Interleague Attendance Lagging in Season’s First Five Weeks

Major League Baseball introduced interleague play in 1997, in part to boost interest in the game after the 1994 season was cut short by the players’ strike. More than 15 years after the first interleague game between the Giants and the Rangers at The Ballpark at Arlington, MLB continues to boast about attendance at interleague games. Last season, the average attendance at interleague games was 34,693, the highest since 2008, when 35,587 fans, on average, attended interleague games.

Going back to 2007, interleague attendance has outpaced overall attendance, as follows:

Year Average Interleague Attendance Average Overall Attendance
2007 34,905 32,785
2008 35,587 32,528
2009 33,351 30,330
2010 33,253 30,183
2011 33,606 30,362
2012 34,693 30,895

MLB points to the interleague match-ups as the reason for the attendance bump. But many are skeptical, and note that until this season, interleague games were largely played in June and July, when kids are out of school and the weather has warmed up — two factors that traditionally boost attendance regardless of the opponents. There’s also the matter of weekends: more than 60% of interleague games were played on weekends, when attendance, on average, is higher than on games played Monday through Thursday.

This season, we have interleague games from start to finish, not just in the summer and not just on weekends. And even though the season is only five weeks old, there are early indications that the skeptics of interleague’s attendance boost were right.

Here’s a chart showing the ten  twelve interleague series to date, the average attendance during the series, and the average attendance for the home team for all games this season (the chart below has been corrected from the one that appeared when the post first published. Thanks to comments from Evan in pointing out my error):

Interleague Series Weekend (Y/N) Interleague Series Average Attendance Home Team Average Attendance
LAA v. CIN N 34,073 25,690
KCR v. PHL Y 41,413 37,321
CWS v. WSH N 24,588 31,812
NYM v. MIN Y 26,270 27,731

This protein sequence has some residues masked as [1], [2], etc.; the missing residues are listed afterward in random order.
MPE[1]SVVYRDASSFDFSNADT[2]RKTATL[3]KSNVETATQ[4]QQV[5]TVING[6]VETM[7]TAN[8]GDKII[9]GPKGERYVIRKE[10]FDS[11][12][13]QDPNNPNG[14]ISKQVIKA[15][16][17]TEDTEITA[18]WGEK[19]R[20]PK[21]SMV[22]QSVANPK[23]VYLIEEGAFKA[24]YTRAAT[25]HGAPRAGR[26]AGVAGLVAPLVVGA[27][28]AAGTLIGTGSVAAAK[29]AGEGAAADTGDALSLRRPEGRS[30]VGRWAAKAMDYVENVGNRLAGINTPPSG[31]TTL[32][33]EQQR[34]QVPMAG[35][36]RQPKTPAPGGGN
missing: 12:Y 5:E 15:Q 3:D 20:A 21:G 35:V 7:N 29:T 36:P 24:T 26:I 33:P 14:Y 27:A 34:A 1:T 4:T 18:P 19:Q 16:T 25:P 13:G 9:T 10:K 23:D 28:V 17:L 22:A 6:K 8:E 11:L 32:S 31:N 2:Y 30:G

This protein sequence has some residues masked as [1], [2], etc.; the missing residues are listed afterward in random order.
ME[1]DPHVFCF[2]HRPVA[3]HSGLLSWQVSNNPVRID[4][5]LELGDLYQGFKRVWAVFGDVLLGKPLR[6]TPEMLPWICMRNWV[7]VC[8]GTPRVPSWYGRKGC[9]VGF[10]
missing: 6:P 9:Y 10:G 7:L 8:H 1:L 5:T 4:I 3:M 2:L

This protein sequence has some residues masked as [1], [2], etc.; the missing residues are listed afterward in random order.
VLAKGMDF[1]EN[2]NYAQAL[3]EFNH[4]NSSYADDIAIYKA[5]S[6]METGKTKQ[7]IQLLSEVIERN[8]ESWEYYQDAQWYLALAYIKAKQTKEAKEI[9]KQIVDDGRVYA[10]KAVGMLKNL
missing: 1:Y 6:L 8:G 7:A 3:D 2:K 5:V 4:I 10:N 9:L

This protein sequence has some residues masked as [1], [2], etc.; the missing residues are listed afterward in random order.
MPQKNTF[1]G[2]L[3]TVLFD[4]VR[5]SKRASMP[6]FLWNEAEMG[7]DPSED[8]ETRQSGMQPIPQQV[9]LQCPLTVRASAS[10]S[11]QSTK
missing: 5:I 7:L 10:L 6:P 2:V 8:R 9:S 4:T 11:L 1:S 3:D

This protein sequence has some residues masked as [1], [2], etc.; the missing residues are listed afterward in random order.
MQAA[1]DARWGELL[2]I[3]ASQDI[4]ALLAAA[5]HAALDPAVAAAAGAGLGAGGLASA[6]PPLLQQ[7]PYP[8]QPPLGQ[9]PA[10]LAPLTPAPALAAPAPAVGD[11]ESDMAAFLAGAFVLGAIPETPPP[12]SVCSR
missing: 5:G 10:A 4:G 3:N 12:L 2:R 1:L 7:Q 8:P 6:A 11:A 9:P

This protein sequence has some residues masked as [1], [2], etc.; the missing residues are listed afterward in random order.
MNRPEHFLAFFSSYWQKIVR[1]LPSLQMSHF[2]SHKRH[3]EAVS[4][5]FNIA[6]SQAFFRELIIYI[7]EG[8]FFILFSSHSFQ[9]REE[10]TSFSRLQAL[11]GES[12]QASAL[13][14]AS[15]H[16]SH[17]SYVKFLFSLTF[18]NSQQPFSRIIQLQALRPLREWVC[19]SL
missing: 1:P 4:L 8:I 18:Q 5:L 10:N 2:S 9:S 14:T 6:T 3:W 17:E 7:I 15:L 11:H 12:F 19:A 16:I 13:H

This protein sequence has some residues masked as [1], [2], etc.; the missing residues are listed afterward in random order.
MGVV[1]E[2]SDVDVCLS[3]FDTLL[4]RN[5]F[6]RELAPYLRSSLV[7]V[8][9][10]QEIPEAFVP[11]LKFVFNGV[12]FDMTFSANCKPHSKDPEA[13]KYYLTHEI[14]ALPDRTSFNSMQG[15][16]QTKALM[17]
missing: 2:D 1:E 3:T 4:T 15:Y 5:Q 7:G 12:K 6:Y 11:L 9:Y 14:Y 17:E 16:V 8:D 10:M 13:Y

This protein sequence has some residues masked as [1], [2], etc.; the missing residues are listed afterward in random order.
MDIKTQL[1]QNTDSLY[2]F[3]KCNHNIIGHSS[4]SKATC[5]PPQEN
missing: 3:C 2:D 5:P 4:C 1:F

KCR v. ATL N 24,709 29,235
TEX v. CHC N 26,270 32,252
ARI v. NYY N 34,836 37,414
LAD v. BAL Y 37,775 26,398
MIA v. MIN N 24,508 27,731
ATL v. DET Y 37,170 34,611
PHL v. CLE N 11,785 15,167
TBR v. COL Y 32,858 29,489

The only non-weekend interleague series with a higher average attendance than the home team’s overall average attendance was the first series, which pitted the Angels against the Reds. But the first game of that series was also Opening Day, when 43,168 fans bought tickets to Great American Ballpark. By the next game, the attendance had dropped to 35,257, and in the third game of the series, only 23,795 fans came out — below the Reds’ overall average per-game attendance. The next series between the Kansas City Royals and the Philadelphia Phillies started on Friday, the Phillies’ home opener. Attendance for that game was 45,307. Saturday and Sunday saw a drop to 39,745 and 39,457, respectively. That’s still above the team’s overall game attendance but may very have reflected the weekend bump.

For the other eight ten interleague series so far, the weekday games saw attendance below the home team’s game average while the weekend games saw attendance above the home team’s game average. In addition, in four interleague series, there was at least one weather-related postponement: Sunday’s game between the Mets and the Twins, Wednesday’s game between the Rangers and the Cubs, Friday’s game between the Dodgers and the Orioles, and Monday’s game between the Marlins and the Twins. Only the Dodgers-Orioles game was made up by a Saturday doubleheader. Weather may very well have played a role in suppressing turnout in Minneapolis, Chicago, and Baltimore. Indeed, many have complained about this season’s schedule, which saw 18 games postponed in April due to bad weather — the four interleague games and 14 others.

But weather-related attendance issues fits in perfectly with what skeptics have been saying for years: that the interleague attendance boost was really a summer-good-weather-weekend-game attendance boost.  So far this season, interleague games have averaged 29,815 30,623 in attendance, compared to 28,872 for all games, a difference of less than 2,000 tickets sold per game. And the 29,815 30,623 figure lags significantly behind the numbers for interleague games from 2007 to 2012.

As the weather warms up, and interleague series feature more interesting matchups than the Marlins and the Twins, we may begin to see more of an attendance bump. Or we may not. We’ll just have to wait and see how it plays out.



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Wendy writes about sports and the business of sports. She's been published most recently by Vice Sports, Deadspin and NewYorker.com. You can find her work at wendythurm.pressfolios.com and follow her on Twitter @hangingsliders.


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Eric R
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Eric R

“So far this season, interleague games have averaged 29,815 in attendance, compared to 28,872 for all games, a difference of less than 1,000 tickets sold per game. ”

I guess we’ll have to see how things go as we get deeper into the season– my estimate was around 100 extra tickets, per game, if not for the fan-friendly interleague schedule. Thus far it is about ten times that, which might suggest that fans *do* prefer interleague to at least a small degree.

I had +0.4% while the league was promoting a +10-12% bump. The data presented here has it as +3.3% thus far, so at least I was a little closer than they were :)

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